## Journal of Fluid Mechanics

### Rarefaction and blood pressure in systemic and pulmonary arteries

a1 Department of Mathematics, North Carolina State University, Raleigh, NC 27502, USA

a2 School of Mathematics and Statistics, University of Glasgow, Glasgow G12 8QW, UK

a3 BHF Glasgow Cardiovascular Research Centre, University of Glasgow, Glasgow G12 8QQ, UK

a4 Scottish Pulmonary Vascular Unit, Golden Jubilee National Hospital, Glasgow G81 4HX, UK

Abstract

The effects of vascular rarefaction (the loss of small arteries) on the circulation of blood are studied using a multiscale mathematical model that can predict blood flow and pressure in the systemic and pulmonary arteries. We augmented a model originally developed for the systemic arteries by Olufsen and coworkers and Ottesen et al. (2004) to (a) predict flow and pressure in the pulmonary arteries, and (b) predict pressure propagation along the small arteries in the vascular beds. The systemic and pulmonary arteries are modelled as separate bifurcating trees of compliant and tapering vessels. Each tree is divided into two parts representing the ‘large’ and ‘small’ arteries. Blood flow and pressure in the large arteries are predicted using a nonlinear cross-sectional-area-averaged model for a Newtonian fluid in an elastic tube with inflow obtained from magnetic resonance measurements. Each terminal vessel within the network of the large arteries is coupled to a vascular bed of small ‘resistance’ arteries, which are modelled as asymmetric structured trees with specified area and asymmetry ratios between the parent and daughter arteries. For the systemic circulation, each structured tree represents a specific vascular bed corresponding to major organs and limbs. For the pulmonary circulation, there are four vascular beds supplied by the interlobar arteries. This paper presents the first theoretical calculations of the propagation of the pressure and flow waves along systemic and pulmonary large and small arteries. Results for all networks are in agreement with published observations. Two studies were done with this model. First, we showed how rarefaction can be modelled by pruning the tree of arteries in the microvascular system. This was done by modulating parameters used for designing the structured trees. Results showed that rarefaction leads to increased mean and decreased pulse pressure in the large arteries. Second, we investigated the impact of decreasing vessel compliance in both large and small arteries. Results showed that the effects of decreased compliance in the large arteries far outweigh the effects observed when decreasing the compliance of the small arteries. We further showed that a decrease of compliance in the large arteries results in pressure increases consistent with observations of isolated systolic hypertension, as occurs in ageing.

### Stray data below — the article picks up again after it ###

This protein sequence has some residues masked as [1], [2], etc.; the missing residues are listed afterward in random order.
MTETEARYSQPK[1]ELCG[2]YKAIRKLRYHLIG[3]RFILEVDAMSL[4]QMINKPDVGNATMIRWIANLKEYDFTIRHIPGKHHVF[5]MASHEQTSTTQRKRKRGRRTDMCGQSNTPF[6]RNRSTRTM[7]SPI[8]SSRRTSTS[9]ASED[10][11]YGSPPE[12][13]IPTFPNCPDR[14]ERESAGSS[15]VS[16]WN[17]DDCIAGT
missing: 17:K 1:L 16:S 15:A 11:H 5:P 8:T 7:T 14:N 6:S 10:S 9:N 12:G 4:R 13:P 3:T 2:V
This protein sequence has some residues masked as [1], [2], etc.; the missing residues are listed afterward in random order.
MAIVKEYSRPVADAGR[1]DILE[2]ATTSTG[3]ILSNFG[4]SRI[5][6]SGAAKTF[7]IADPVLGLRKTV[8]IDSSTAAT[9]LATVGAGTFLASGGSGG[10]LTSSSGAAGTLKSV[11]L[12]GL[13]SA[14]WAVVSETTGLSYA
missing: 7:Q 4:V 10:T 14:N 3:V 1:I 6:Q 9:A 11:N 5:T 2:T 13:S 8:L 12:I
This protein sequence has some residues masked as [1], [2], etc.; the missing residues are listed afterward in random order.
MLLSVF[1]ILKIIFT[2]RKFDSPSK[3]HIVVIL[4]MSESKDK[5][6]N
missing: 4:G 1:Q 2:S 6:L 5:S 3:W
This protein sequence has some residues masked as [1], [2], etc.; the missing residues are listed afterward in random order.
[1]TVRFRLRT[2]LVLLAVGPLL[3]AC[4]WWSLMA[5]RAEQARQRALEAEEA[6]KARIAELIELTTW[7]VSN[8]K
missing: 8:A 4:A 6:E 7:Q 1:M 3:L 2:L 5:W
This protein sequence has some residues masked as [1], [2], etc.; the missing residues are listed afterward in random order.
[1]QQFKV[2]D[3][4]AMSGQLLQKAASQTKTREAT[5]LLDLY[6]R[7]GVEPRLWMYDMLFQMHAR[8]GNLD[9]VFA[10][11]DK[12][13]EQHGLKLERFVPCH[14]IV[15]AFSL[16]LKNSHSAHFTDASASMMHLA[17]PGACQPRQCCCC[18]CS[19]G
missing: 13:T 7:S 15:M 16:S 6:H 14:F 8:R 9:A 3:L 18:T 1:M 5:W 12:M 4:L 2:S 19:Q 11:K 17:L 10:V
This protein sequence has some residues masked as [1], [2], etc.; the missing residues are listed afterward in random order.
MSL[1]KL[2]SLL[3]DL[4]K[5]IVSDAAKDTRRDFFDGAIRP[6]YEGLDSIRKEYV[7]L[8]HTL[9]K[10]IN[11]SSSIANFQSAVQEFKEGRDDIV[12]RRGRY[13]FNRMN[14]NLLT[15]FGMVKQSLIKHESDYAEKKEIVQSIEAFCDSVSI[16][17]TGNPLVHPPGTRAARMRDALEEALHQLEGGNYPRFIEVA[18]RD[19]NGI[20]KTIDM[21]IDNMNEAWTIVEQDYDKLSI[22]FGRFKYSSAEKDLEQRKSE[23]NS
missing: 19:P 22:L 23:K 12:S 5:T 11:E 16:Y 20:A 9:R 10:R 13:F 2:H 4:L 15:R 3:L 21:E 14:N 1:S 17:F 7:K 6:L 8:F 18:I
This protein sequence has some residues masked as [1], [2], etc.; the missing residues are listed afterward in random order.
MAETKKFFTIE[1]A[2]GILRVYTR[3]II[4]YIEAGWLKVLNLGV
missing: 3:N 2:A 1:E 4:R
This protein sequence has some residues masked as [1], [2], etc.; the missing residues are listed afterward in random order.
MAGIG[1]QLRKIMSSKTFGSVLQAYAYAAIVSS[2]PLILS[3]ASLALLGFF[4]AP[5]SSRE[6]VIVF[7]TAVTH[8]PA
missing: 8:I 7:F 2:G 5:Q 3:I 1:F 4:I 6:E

(Reviewed April 24 2012)

(Accepted May 03 2012)

(Online publication July 02 2012)

Key Words:

• blood flow

Correspondence:

c1 Email address for correspondence: N.A.Hill@maths.gla.ac.uk

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